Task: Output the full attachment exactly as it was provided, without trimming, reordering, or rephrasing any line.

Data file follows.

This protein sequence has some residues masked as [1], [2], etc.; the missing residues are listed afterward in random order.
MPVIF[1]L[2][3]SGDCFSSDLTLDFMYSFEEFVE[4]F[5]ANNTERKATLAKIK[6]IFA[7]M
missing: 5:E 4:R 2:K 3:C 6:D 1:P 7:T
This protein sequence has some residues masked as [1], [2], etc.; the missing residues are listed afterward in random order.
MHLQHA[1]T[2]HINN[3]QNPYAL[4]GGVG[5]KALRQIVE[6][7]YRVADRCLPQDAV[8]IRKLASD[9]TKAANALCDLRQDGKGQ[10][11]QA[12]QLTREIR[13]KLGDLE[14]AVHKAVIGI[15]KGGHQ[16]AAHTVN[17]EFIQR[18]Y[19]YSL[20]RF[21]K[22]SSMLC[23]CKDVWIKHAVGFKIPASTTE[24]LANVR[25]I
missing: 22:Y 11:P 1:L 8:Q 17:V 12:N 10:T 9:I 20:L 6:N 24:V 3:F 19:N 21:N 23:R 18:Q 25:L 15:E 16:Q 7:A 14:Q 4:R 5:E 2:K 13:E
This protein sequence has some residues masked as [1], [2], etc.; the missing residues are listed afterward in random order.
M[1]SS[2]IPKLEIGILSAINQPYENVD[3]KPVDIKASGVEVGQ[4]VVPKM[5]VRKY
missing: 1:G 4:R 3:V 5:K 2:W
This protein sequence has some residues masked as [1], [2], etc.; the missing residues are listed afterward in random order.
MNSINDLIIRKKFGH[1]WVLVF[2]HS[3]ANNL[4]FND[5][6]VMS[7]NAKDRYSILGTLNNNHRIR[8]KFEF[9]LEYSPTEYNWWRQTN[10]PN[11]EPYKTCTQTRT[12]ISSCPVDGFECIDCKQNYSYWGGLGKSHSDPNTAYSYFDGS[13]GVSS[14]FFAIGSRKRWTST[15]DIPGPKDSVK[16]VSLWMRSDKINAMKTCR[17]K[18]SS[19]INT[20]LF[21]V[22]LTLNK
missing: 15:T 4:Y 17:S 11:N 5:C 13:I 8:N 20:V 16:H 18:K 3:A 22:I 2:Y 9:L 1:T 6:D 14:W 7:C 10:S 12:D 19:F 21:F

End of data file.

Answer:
This protein sequence has some residues masked as [1], [2], etc.; the missing residues are listed afterward in random order.
MPVIF[1]L[2][3]SGDCFSSDLTLDFMYSFEEFVE[4]F[5]ANNTERKATLAKIK[6]IFA[7]M
missing: 5:E 4:R 2:K 3:C 6:D 1:P 7:T
This protein sequence has some residues masked as [1], [2], etc.; the missing residues are listed afterward in random order.
MHLQHA[1]T[2]HINN[3]QNPYAL[4]GGVG[5]KALRQIVE[6][7]YRVADRCLPQDAV[8]IRKLASD[9]TKAANALCDLRQDGKGQ[10][11]QA[12]QLTREIR[13]KLGDLE[14]AVHKAVIGI[15]KGGHQ[16]AAHTVN[17]EFIQR[18]Y[19]YSL[20]RF[21]K[22]SSMLC[23]CKDVWIKHAVGFKIPASTTE[24]LANVR[25]I
missing: 22:Y 11:P 1:L 8:Q 17:V 12:N 10:T 9:I 20:L 6:N 24:V 3:F 19:N 21:N 23:R 18:Q 25:L 15:E 16:Q 7:A 14:Q 4:R 5:E 2:K 13:E
This protein sequence has some residues masked as [1], [2], etc.; the missing residues are listed afterward in random order.
M[1]SS[2]IPKLEIGILSAINQPYENVD[3]KPVDIKASGVEVGQ[4]VVPKM[5]VRKY
missing: 1:G 4:R 3:V 5:K 2:W
This protein sequence has some residues masked as [1], [2], etc.; the missing residues are listed afterward in random order.
MNSINDLIIRKKFGH[1]WVLVF[2]HS[3]ANNL[4]FND[5][6]VMS[7]NAKDRYSILGTLNNNHRIR[8]KFEF[9]LEYSPTEYNWWRQTN[10]PN[11]EPYKTCTQTRT[12]ISSCPVDGFECIDCKQNYSYWGGLGKSHSDPNTAYSYFDGS[13]GVSS[14]FFAIGSRKRWTST[15]DIPGPKDSVK[16]VSLWMRSDKINAMKTCR[17]K[18]SS[19]INT[20]LF[21]V[22]LTLNK
missing: 15:T 4:Y 17:S 11:N 5:C 13:I 8:N 20:V 16:H 18:K 3:A 22:I 2:Y 9:L 1:T 6:D 14:W 7:C 10:S 12:D 19:F 21:F